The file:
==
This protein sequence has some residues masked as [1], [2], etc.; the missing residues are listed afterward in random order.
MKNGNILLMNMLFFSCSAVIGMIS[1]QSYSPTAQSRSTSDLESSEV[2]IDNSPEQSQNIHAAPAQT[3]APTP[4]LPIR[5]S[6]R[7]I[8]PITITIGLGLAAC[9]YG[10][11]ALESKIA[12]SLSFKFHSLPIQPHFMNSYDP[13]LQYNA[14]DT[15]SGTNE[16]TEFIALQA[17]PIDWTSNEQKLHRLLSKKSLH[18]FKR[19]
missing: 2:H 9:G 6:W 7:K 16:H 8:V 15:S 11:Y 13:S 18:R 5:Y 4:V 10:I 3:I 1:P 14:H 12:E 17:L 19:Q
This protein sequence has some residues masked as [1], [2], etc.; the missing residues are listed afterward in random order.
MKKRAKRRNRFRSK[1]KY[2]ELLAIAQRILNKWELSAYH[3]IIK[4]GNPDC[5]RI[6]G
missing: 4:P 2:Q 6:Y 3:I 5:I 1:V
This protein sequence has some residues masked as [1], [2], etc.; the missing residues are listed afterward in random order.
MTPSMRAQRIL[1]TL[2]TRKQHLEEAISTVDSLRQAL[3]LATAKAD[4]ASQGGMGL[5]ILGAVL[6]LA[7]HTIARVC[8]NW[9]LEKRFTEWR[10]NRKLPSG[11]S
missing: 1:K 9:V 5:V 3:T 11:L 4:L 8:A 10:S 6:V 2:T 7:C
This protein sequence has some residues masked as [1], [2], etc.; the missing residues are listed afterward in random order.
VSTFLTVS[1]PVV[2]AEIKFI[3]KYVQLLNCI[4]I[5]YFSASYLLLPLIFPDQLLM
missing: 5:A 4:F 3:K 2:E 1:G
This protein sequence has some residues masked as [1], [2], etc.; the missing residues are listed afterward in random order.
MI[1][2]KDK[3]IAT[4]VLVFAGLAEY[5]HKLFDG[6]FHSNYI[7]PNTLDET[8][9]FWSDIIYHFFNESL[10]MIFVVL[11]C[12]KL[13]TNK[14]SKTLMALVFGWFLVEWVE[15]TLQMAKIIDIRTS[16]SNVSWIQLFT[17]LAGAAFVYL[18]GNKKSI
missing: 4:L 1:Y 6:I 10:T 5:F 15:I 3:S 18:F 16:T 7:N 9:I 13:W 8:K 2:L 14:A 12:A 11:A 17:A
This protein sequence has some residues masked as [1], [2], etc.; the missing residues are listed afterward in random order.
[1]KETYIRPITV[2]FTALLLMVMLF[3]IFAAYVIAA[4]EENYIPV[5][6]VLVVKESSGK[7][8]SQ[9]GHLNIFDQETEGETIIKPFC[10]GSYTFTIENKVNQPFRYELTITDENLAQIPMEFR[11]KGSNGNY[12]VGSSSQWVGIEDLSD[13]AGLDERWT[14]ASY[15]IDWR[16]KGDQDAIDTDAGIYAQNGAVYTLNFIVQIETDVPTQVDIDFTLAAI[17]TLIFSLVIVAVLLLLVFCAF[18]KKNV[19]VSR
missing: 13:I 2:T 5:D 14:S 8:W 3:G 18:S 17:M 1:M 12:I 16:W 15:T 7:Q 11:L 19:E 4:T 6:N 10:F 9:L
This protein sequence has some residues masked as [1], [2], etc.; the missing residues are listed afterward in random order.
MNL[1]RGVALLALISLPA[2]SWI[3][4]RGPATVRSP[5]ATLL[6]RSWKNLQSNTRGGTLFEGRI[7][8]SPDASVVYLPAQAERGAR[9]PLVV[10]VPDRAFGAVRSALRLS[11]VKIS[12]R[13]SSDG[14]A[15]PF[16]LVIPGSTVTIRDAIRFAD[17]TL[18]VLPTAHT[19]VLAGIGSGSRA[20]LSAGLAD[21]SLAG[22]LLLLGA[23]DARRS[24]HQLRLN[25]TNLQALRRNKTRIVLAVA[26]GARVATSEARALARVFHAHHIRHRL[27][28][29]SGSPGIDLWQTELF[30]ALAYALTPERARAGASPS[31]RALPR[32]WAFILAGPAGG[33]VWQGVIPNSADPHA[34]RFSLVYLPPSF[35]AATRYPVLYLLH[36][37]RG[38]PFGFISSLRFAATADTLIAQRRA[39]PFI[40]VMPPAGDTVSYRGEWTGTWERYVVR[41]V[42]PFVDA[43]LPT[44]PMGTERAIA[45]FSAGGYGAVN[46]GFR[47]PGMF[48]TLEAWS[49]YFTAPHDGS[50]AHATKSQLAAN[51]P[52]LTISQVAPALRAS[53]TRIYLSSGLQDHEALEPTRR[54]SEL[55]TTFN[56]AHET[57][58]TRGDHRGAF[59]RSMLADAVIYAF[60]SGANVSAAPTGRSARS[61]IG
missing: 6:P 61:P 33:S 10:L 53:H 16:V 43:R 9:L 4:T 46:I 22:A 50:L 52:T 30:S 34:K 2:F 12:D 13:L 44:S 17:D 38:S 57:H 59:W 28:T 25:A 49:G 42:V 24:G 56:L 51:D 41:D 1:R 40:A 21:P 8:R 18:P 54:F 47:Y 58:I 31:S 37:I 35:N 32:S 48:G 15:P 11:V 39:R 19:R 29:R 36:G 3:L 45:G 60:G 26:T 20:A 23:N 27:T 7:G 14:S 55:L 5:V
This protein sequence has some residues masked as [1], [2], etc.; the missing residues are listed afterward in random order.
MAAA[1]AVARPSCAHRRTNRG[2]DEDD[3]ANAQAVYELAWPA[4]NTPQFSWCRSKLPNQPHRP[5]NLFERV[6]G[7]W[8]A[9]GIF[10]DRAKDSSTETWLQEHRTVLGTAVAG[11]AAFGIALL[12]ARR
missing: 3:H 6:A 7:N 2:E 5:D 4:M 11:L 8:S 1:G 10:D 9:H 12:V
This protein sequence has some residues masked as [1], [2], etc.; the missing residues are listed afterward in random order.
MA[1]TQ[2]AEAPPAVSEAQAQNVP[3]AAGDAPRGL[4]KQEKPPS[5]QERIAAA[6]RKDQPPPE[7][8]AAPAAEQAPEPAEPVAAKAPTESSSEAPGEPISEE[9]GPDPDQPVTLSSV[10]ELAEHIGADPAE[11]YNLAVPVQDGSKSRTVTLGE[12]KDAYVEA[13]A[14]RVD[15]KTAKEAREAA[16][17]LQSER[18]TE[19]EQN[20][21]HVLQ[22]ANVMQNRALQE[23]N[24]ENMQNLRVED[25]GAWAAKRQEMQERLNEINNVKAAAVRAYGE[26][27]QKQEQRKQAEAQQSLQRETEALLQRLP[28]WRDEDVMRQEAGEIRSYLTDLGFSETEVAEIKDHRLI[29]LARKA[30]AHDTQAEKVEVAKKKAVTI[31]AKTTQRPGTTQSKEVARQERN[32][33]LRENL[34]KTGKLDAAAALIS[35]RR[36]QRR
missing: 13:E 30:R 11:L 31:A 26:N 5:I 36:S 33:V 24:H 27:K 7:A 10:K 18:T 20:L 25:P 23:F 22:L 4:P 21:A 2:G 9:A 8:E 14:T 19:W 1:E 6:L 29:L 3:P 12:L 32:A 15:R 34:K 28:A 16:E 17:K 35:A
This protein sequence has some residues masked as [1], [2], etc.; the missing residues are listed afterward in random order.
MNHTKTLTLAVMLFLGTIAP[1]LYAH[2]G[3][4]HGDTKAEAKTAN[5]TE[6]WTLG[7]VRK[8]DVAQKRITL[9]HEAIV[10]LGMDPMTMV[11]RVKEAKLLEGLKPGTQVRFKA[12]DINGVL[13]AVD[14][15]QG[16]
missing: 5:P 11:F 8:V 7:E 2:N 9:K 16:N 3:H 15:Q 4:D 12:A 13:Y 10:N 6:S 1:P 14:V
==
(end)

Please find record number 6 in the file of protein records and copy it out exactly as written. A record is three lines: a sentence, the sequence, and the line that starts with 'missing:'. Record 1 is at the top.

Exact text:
This protein sequence has some residues masked as [1], [2], etc.; the missing residues are listed afterward in random order.
[1]KETYIRPITV[2]FTALLLMVMLF[3]IFAAYVIAA[4]EENYIPV[5][6]VLVVKESSGK[7][8]SQ[9]GHLNIFDQETEGETIIKPFC[10]GSYTFTIENKVNQPFRYELTITDENLAQIPMEFR[11]KGSNGNY[12]VGSSSQWVGIEDLSD[13]AGLDERWT[14]ASY[15]IDWR[16]KGDQDAIDTDAGIYAQNGAVYTLNFIVQIETDVPTQVDIDFTLAAI[17]TLIFSLVIVAVLLLLVFCAF[18]KKNV[19]VSR
missing: 13:I 2:T 5:D 14:S 8:W 3:G 18:S 17:M 1:M 12:I 16:W 15:T 7:Q 11:L 19:E 4:T 6:N 10:F 9:L